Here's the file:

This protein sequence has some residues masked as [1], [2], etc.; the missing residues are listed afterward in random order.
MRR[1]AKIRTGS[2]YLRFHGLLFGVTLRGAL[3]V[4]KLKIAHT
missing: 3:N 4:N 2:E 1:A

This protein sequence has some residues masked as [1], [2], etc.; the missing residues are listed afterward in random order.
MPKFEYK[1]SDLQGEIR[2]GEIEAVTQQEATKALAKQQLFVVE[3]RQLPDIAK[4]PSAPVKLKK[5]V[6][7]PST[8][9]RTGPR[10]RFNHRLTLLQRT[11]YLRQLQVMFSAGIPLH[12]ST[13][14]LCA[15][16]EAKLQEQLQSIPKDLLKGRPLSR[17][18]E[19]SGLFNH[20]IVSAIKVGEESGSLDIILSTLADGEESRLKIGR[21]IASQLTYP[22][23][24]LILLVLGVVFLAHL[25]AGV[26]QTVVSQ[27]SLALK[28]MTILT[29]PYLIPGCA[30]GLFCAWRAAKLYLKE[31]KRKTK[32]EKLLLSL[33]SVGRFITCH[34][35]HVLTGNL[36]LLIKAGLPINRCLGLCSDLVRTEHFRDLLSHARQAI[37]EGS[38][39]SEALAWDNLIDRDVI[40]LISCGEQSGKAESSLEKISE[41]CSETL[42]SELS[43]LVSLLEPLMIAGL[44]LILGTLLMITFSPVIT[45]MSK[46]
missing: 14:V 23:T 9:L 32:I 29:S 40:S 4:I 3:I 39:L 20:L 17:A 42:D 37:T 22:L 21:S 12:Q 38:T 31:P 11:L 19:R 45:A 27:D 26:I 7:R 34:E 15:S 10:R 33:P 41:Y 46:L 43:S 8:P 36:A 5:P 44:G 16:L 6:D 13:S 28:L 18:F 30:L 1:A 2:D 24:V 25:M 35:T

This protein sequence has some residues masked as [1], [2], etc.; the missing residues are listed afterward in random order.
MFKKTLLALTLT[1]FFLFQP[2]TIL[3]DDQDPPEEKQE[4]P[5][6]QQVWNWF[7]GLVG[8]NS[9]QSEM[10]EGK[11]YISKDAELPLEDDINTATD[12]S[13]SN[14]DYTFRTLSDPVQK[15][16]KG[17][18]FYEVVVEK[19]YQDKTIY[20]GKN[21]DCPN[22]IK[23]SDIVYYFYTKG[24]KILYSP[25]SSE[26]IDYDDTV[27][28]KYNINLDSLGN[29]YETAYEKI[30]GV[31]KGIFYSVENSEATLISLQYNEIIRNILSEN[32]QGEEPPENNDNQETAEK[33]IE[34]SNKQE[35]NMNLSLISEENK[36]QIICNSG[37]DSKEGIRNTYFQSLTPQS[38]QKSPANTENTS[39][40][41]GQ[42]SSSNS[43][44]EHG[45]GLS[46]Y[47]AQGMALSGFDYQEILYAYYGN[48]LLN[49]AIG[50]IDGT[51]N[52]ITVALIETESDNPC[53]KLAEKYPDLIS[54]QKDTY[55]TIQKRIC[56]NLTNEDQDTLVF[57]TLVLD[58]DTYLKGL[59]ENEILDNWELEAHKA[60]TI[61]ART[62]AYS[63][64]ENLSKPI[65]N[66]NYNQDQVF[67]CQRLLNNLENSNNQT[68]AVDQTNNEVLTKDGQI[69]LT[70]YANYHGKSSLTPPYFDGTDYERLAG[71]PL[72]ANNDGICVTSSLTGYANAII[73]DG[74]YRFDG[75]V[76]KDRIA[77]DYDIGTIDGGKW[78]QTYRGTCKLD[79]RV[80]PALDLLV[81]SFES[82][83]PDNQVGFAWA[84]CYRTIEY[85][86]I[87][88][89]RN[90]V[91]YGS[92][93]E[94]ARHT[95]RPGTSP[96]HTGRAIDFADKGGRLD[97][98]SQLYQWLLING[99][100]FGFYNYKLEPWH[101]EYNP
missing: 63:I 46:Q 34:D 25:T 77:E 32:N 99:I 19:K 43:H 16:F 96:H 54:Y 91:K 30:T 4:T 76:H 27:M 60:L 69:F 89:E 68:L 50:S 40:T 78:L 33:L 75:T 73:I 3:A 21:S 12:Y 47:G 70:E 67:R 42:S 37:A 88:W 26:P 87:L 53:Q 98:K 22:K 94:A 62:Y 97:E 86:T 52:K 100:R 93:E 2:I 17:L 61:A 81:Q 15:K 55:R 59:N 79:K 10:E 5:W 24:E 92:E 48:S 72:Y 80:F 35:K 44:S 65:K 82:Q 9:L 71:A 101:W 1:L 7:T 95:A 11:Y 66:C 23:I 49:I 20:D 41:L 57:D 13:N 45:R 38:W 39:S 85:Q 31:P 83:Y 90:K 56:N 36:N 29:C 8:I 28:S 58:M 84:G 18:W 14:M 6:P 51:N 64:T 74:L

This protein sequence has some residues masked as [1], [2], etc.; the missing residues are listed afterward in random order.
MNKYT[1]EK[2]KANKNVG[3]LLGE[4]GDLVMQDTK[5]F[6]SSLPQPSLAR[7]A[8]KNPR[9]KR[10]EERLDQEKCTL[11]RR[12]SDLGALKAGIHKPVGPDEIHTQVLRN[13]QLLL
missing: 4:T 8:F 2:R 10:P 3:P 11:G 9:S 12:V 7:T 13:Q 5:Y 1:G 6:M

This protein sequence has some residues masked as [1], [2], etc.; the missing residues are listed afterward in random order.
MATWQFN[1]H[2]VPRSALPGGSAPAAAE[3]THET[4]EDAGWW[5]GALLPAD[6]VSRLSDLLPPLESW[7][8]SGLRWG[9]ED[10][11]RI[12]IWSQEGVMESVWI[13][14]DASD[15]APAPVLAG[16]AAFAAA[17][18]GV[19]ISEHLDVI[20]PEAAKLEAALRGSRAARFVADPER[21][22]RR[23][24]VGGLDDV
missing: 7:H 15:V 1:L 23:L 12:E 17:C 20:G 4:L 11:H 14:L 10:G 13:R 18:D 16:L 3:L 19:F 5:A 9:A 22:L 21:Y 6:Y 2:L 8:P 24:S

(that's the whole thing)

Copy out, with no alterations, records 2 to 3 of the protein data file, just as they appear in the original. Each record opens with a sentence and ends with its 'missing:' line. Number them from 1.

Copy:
This protein sequence has some residues masked as [1], [2], etc.; the missing residues are listed afterward in random order.
MPKFEYK[1]SDLQGEIR[2]GEIEAVTQQEATKALAKQQLFVVE[3]RQLPDIAK[4]PSAPVKLKK[5]V[6][7]PST[8][9]RTGPR[10]RFNHRLTLLQRT[11]YLRQLQVMFSAGIPLH[12]ST[13][14]LCA[15][16]EAKLQEQLQSIPKDLLKGRPLSR[17][18]E[19]SGLFNH[20]IVSAIKVGEESGSLDIILSTLADGEESRLKIGR[21]IASQLTYP[22][23][24]LILLVLGVVFLAHL[25]AGV[26]QTVVSQ[27]SLALK[28]MTILT[29]PYLIPGCA[30]GLFCAWRAAKLYLKE[31]KRKTK[32]EKLLLSL[33]SVGRFITCH[34][35]HVLTGNL[36]LLIKAGLPINRCLGLCSDLVRTEHFRDLLSHARQAI[37]EGS[38][39]SEALAWDNLIDRDVI[40]LISCGEQSGKAESSLEKISE[41]CSETL[42]SELS[43]LVSLLEPLMIAGL[44]LILGTLLMITFSPVIT[45]MSK[46]
missing: 14:V 23:T 9:L 32:I 29:S 40:S 4:I 3:I 39:L 20:L 17:A 42:D 37:T 22:L 21:S 12:Q 38:T 31:P 11:L 19:R 45:A 27:D 26:I 7:R 34:E 15:S 10:R 33:P 41:Y 46:L 43:S 8:P 36:A 5:P 44:G 16:L 6:D 13:S 28:L 18:F 30:L 1:A 2:D 24:V 25:M 35:T

This protein sequence has some residues masked as [1], [2], etc.; the missing residues are listed afterward in random order.
MFKKTLLALTLT[1]FFLFQP[2]TIL[3]DDQDPPEEKQE[4]P[5][6]QQVWNWF[7]GLVG[8]NS[9]QSEM[10]EGK[11]YISKDAELPLEDDINTATD[12]S[13]SN[14]DYTFRTLSDPVQK[15][16]KG[17][18]FYEVVVEK[19]YQDKTIY[20]GKN[21]DCPN[22]IK[23]SDIVYYFYTKG[24]KILYSP[25]SSE[26]IDYDDTV[27][28]KYNINLDSLGN[29]YETAYEKI[30]GV[31]KGIFYSVENSEATLISLQYNEIIRNILSEN[32]QGEEPPENNDNQETAEK[33]IE[34]SNKQE[35]NMNLSLISEENK[36]QIICNSG[37]DSKEGIRNTYFQSLTPQS[38]QKSPANTENTS[39][40][41]GQ[42]SSSNS[43][44]EHG[45]GLS[46]Y[47]AQGMALSGFDYQEILYAYYGN[48]LLN[49]AIG[50]IDGT[51]N[52]ITVALIETESDNPC[53]KLAEKYPDLIS[54]QKDTY[55]TIQKRIC[56]NLTNEDQDTLVF[57]TLVLD[58]DTYLKGL[59]ENEILDNWELEAHKA[60]TI[61]ART[62]AYS[63][64]ENLSKPI[65]N[66]NYNQDQVF[67]CQRLLNNLENSNNQT[68]AVDQTNNEVLTKDGQI[69]LT[70]YANYHGKSSLTPPYFDGTDYERLAG[71]PL[72]ANNDGICVTSSLTGYANAII[73]DG[74]YRFDG[75]V[76]KDRIA[77]DYDIGTIDGGKW[78]QTYRGTCKLD[79]RV[80]PALDLLV[81]SFES[82][83]PDNQVGFAWA[84]CYRTIEY[85][86]I[87][88][89]RN[90]V[91]YGS[92][93]E[94]ARHT[95]RPGTSP[96]HTGRAIDFADKGGRLD[97][98]SQLYQWLLING[99][100]FGFYNYKLEPWH[101]EYNP
missing: 63:I 46:Q 34:D 25:T 77:E 32:N 99:I 19:K 43:H 16:F 96:H 54:Y 91:K 30:T 4:T 76:H 27:M 60:L 69:F 89:E 68:L 50:S 40:T 78:L 33:L 75:T 73:I 3:A 21:S 12:Y 47:G 70:E 67:R 42:S 37:A 88:W 26:P 87:L 53:Q 98:K 22:K 94:A 62:Y 97:E 86:T 52:K 100:R 93:E 2:I 17:L 61:A 81:Q 15:K 55:R 59:N 79:K 10:E 5:W 24:E 92:E 48:S 72:Y 80:F 35:K 44:S 65:K 82:Q 9:L 71:A 101:W 1:L 7:T 95:A 11:Y 66:C 23:I 49:I 20:D 41:L 57:D 13:N 45:R 38:W 39:S 85:Q 31:P 83:Y 90:K 56:N 36:N 29:C 8:I 28:S 58:M 84:G 18:W 14:M 6:P 51:N 64:T 74:L